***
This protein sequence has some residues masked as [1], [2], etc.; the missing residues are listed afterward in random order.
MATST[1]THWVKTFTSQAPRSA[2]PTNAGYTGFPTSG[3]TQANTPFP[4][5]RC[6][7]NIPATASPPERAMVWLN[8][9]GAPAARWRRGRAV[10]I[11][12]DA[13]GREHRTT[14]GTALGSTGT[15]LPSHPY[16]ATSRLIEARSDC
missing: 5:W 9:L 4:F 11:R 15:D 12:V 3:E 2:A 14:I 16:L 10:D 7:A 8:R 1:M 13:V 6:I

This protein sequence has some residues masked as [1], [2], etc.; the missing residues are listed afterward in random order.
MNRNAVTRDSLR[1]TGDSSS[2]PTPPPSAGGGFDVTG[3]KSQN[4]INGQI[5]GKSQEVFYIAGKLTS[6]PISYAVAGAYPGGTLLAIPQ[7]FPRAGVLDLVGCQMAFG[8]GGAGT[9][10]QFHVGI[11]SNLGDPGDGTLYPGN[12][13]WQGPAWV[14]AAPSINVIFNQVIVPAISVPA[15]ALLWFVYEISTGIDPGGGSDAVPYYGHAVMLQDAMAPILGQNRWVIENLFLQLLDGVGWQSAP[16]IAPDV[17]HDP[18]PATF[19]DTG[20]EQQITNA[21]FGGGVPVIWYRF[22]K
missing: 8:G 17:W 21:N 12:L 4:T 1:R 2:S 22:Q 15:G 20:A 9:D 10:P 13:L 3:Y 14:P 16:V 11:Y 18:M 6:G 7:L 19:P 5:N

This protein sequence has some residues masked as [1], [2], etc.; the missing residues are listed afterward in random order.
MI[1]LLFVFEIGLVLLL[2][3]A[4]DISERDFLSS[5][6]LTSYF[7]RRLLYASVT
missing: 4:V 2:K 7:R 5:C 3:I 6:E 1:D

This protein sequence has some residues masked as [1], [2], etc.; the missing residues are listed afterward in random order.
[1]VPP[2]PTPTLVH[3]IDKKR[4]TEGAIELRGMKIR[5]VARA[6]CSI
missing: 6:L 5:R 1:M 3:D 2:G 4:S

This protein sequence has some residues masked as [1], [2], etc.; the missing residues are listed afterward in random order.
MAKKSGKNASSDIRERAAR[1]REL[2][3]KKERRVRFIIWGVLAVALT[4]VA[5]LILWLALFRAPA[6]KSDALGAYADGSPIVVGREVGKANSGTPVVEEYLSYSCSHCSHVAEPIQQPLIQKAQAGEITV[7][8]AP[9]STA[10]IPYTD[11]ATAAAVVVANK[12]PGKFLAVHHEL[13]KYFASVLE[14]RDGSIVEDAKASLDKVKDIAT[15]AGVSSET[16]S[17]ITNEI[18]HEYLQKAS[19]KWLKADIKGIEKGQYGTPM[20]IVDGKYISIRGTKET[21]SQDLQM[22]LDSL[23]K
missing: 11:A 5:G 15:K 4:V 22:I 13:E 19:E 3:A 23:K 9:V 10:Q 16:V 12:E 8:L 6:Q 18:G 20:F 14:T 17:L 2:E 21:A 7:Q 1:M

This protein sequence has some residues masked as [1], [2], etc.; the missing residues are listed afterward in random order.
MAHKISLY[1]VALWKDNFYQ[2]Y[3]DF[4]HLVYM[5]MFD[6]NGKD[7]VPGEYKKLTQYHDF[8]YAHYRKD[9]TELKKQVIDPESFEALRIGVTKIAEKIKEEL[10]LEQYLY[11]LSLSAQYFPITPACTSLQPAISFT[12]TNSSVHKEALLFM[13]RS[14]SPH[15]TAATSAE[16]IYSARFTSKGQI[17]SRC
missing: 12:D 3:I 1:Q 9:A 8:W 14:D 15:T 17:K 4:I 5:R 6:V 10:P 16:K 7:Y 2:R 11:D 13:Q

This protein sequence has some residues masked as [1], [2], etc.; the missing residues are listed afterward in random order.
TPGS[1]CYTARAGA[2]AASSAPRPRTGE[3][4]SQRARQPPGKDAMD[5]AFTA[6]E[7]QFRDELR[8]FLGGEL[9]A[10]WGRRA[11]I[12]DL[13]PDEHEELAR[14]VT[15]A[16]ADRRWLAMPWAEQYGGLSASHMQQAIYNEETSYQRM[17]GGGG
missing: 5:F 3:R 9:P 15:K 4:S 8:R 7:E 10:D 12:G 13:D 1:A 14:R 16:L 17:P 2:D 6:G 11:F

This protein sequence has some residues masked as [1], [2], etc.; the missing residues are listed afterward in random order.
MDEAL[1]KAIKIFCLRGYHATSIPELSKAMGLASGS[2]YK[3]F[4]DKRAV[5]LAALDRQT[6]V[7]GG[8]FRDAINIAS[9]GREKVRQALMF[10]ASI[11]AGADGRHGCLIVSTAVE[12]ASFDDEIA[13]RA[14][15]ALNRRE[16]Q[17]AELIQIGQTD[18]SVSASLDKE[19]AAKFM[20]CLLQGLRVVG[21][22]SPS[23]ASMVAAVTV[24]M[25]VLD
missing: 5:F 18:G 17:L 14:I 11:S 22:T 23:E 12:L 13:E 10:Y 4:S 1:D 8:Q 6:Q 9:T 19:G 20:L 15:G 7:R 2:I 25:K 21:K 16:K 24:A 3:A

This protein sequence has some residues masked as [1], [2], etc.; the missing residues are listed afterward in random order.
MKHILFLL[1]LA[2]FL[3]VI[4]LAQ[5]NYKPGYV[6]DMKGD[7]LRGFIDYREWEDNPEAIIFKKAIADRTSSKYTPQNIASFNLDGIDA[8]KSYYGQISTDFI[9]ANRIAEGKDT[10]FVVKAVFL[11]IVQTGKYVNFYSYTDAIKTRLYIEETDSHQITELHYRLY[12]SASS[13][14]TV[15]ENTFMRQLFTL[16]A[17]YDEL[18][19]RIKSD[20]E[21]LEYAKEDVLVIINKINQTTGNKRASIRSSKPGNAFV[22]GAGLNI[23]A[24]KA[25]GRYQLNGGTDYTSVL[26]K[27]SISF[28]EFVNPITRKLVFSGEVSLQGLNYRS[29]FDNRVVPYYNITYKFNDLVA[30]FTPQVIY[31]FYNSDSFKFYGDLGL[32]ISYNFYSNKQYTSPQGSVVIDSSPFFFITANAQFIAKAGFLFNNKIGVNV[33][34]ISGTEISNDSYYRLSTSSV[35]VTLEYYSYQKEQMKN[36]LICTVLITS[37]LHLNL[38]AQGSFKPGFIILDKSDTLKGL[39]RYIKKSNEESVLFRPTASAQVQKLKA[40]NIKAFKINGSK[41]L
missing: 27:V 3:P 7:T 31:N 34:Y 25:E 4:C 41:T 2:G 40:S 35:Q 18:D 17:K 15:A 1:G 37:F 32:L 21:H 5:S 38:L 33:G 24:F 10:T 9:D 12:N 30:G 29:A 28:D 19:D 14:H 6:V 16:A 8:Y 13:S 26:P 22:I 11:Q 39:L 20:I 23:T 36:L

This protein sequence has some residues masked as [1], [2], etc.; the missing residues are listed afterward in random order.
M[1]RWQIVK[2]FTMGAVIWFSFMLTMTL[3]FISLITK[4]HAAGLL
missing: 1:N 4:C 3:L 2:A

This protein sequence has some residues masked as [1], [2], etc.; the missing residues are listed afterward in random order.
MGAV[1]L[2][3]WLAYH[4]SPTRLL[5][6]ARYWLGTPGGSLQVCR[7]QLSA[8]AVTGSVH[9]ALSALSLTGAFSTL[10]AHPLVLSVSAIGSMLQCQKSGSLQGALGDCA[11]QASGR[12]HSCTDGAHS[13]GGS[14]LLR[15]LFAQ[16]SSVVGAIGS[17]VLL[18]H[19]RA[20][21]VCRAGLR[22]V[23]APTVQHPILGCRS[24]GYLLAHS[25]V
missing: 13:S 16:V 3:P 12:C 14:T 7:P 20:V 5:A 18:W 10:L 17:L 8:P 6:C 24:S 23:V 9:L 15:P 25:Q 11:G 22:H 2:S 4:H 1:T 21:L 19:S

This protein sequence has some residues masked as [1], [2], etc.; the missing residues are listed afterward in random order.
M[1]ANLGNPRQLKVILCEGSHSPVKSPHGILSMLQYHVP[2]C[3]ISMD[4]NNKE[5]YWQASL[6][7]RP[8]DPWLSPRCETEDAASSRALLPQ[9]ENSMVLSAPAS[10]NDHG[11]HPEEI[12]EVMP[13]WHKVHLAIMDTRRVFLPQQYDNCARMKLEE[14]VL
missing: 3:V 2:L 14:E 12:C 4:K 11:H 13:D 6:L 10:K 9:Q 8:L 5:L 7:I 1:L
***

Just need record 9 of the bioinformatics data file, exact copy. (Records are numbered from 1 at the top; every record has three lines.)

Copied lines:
This protein sequence has some residues masked as [1], [2], etc.; the missing residues are listed afterward in random order.
MKHILFLL[1]LA[2]FL[3]VI[4]LAQ[5]NYKPGYV[6]DMKGD[7]LRGFIDYREWEDNPEAIIFKKAIADRTSSKYTPQNIASFNLDGIDA[8]KSYYGQISTDFI[9]ANRIAEGKDT[10]FVVKAVFL[11]IVQTGKYVNFYSYTDAIKTRLYIEETDSHQITELHYRLY[12]SASS[13][14]TV[15]ENTFMRQLFTL[16]A[17]YDEL[18][19]RIKSD[20]E[21]LEYAKEDVLVIINKINQTTGNKRASIRSSKPGNAFV[22]GAGLNI[23]A[24]KA[25]GRYQLNGGTDYTSVL[26]K[27]SISF[28]EFVNPITRKLVFSGEVSLQGLNYRS[29]FDNRVVPYYNITYKFNDLVA[30]FTPQVIY[31]FYNSDSFKFYGDLGL[32]ISYNFYSNKQYTSPQGSVVIDSSPFFFITANAQFIAKAGFLFNNKIGVNV[33][34]ISGTEISNDSYYRLSTSSV[35]VTLEYYSYQKEQMKN[36]LICTVLITS[37]LHLNL[38]AQGSFKPGFIILDKSDTLKGL[39]RYIKKSNEESVLFRPTASAQVQKLKA[40]NIKAFKINGSK[41]L
missing: 27:V 3:P 7:T 31:N 34:Y 25:E 4:C 41:T 2:G 40:S 35:Q 18:D 17:K 15:A 1:G 37:F 32:L 21:H 5:S 38:L 33:G 24:F 10:T 9:D 12:N 30:G 29:A 28:D 19:D 14:H 6:V 16:A 8:Y 13:S 26:P 22:I 11:Q 39:L 20:I 23:T 36:L